LAGOS, Nigeria — In the crowded streets of Lagos, Nigeria’s capital and the largest city in Africa, one ubiquitous sight is hard to ignore. Movie posters, advertising titles like “Sinful Soul” and “Facebook Babes,” tempt passersby to stop by one of the many local video merchants, where for just a dollar they can purchase the latest hit.
This is Nollywood. In a country best known for the violent insurgency ripping apart its northeastern territories, the Nigerian film industry offers comparatively less fodder for international media coverage. But this thriving business has taken the country by storm since the 1990s, when a series of Western-mandated structural adjustments to the economy put many entertainers out of work, and prompted a stubborn emergence of poorly funded, yet highly lucrative, mass entertainment. Nigeria now boasts the third highest-grossing film industry in the world, after Hollywood and Bollywood.
Nigeria has distinguished itself as Africa’s largest economy, averaging a 7.5 percent yearly growth rate. So far this impressive number has not been matched by improving social or development indicators. The country is still plagued by high inequality, a 24 percent official unemployment rate (estimated by some to be much higher), and urban bias with peripheral regions suffering from a severe lack of development.
The country’s economy is structured around oil sales, which “generate about 90 percent of foreign exchange earnings and close to 80 percent of government income.” But in recent years, declining crude oil prices have drained Nigeria’s export revenue.
President Goodluck Jonathan has expressed the need for diversifying Nigeria’s economy away from oil, an opinion echoed by the country’s leading economists. With its growing popularity, the Nigerian film industry may be the perfect solution.
Employing more than a million people, Nollywood is the country’s second largest employer after agriculture and the fourth largest sector of the economy. With a gross revenue of 590 million dollars, it’s becoming increasingly difficult to dismiss the vibrant industry.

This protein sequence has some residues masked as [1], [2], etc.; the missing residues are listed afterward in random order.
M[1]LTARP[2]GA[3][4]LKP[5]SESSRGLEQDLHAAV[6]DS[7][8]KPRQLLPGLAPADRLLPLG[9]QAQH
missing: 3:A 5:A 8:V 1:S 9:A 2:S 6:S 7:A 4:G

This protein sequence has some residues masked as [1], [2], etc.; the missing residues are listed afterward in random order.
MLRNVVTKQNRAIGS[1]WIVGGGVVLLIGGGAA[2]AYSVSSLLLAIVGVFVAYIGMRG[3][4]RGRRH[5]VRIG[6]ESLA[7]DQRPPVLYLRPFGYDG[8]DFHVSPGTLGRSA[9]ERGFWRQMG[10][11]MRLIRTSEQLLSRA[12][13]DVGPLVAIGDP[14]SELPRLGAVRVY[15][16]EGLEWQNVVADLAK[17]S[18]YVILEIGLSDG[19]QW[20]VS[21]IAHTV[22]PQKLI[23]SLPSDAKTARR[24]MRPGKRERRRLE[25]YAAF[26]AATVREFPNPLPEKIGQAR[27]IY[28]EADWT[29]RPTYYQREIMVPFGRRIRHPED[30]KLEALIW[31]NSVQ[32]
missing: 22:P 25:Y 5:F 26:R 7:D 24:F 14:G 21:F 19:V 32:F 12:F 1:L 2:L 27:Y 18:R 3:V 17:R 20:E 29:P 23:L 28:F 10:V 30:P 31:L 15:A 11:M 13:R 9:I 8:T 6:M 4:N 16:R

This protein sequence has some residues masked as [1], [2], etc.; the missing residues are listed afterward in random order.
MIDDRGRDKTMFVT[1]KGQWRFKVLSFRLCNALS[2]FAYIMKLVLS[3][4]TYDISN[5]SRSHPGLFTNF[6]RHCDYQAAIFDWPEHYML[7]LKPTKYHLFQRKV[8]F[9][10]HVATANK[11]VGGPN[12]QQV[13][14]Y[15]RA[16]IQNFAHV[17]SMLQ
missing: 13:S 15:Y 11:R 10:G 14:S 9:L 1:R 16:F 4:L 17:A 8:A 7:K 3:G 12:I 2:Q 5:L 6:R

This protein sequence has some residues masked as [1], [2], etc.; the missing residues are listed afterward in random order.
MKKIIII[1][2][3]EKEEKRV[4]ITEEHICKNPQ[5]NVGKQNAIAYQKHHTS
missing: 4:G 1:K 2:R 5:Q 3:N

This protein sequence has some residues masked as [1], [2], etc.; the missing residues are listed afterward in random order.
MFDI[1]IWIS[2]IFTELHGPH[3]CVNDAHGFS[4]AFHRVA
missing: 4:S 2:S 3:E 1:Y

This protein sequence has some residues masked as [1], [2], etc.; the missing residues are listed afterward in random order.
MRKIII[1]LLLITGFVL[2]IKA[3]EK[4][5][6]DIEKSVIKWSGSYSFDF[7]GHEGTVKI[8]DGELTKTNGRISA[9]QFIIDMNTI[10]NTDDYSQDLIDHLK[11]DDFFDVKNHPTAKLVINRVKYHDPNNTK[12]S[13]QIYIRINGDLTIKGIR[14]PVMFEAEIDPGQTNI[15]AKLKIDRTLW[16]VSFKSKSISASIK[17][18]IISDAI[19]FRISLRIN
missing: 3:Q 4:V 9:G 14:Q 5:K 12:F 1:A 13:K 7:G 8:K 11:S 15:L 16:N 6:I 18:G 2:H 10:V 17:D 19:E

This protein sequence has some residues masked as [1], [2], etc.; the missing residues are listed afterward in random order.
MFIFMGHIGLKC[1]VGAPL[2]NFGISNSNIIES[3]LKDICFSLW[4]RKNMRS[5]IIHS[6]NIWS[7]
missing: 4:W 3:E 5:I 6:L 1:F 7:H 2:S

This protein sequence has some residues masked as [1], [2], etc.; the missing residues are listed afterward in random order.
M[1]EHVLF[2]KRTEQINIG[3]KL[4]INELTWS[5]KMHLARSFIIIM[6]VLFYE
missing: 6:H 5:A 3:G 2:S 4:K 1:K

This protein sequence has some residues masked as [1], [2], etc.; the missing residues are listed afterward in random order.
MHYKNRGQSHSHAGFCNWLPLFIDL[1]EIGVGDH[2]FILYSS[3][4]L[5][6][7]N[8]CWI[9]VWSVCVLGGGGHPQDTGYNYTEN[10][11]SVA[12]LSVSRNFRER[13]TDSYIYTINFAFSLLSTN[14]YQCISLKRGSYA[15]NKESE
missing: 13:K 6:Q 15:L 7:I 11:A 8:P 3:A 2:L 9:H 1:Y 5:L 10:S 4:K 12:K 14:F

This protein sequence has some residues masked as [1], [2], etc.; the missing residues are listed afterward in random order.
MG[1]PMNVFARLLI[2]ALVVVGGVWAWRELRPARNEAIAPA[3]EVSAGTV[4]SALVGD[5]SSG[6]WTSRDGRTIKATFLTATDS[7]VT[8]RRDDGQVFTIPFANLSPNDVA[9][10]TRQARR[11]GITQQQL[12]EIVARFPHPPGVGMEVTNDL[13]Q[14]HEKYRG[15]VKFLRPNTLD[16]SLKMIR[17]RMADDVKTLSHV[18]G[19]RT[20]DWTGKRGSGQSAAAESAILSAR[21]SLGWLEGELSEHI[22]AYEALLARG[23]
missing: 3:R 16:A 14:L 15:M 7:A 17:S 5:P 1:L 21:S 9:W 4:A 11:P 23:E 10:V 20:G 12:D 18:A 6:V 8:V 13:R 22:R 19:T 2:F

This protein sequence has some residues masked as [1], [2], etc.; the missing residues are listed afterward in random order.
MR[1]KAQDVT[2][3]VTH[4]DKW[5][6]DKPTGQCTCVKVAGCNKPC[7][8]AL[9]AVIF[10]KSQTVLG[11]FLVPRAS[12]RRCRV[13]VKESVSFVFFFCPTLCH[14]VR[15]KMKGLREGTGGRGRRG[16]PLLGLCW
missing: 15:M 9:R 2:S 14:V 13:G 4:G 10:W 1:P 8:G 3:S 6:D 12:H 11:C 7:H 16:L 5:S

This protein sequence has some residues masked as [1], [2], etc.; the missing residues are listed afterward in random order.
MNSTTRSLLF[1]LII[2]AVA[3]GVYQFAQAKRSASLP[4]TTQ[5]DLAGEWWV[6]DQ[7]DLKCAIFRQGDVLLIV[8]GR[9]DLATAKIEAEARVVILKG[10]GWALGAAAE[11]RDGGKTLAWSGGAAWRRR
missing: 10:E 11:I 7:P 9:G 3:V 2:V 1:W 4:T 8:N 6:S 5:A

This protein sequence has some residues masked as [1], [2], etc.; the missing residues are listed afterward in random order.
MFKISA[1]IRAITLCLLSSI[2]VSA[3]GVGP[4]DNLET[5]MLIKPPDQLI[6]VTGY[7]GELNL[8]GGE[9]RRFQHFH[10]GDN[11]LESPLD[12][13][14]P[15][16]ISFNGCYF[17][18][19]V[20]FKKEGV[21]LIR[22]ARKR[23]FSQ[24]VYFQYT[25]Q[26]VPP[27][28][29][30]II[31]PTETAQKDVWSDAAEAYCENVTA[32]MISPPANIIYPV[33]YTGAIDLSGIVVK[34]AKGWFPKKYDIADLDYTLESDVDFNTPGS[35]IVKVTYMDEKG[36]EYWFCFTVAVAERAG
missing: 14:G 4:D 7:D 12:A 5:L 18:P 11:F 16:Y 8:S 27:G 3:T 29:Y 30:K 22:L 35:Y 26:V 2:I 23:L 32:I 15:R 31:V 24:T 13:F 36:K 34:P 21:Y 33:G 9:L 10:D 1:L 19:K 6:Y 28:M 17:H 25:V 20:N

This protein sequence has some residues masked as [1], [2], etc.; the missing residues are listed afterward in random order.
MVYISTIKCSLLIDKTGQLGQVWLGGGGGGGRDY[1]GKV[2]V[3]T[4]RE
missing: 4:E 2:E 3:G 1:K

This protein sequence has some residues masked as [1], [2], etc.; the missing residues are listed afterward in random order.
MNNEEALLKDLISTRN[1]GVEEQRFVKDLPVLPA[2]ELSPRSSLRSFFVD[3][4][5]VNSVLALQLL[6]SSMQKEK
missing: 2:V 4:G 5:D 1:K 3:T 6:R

Films typically take less than 70,000 dollars and one month to produce. Shoestring budgets and fast turnouts (about 50 straight-to-disc films are ready for purchase each week) have helped ensure high profits for film producers. But despite the low budgets and competition from abroad, Nollywood has garnered popularity across the continent. The storylines and themes present in Nigerian cinema are more relevant to a wider African audience than those found in Hollywood. The films generate not just internal revenue, but are also exported for consumption by diasporic audiences.
In the way that India’s Bollywood films have bolstered the tourism industry, and heightened middle-class aspirations through glossy depictions of locations and lifestyles, Nollywood is projected to do the same for Nigeria. President Jonathan has referred to the industry as a “shining light,” stressing its potential for encouraging tourism to and within Nigeria. Meanwhile, films like “Blackberry Babes” glorify the role that material possessions (like phones) play in determining social status. While a social shift toward consumerist values may have mixed implications, the prospects for economic development are positive.
Development experts are beginning to realize the importance of harnessing Nollywood’s latent economic potential to create more jobs and increase earnings. To do so, the government will need to bring the production and consumption of Nigerian films under stricter regulations.
The greatest challenge facing the industry lies in addressing piracy, which siphons off a great deal of potential revenue. The hectic, unregulated nature of Nigerian film distribution means that local merchants are rarely held accountable for profit-maximizing strategies—like selling bootlegged discs. To address this challenge, the World Bank is collaborating with the Nigerian government to enact stricter regulations for content distribution.
Capitalizing on Nollywood’s immense popularity will also require investments in infrastructure and technology. While many Africans already gravitate toward Nigerian cinema because of its relatability, a little improvement in production quality could go a long way. The government is beginning to answer the call for more investments in the arts and entertainment—last year President Jonathan pledged to commit 200 million dollars to the development of the film industry. Private investors will only follow if they know that their investments will be met with high returns. This will require stricter piracy laws, as well as a more sophisticated marketing apparatus.
With increased support from international organizations, the Nigerian government and local investors, Nollywood is poised for an upward trajectory in coming years. Already a powerful economic force and a medium for defining African identity and values, Nollywood’s prospects for growth and development are undeniable.
– Janie Ryan
Sources: The Christian Science Monitor, The New York Times, The Nigerian Observer, Trading Economics, U.N.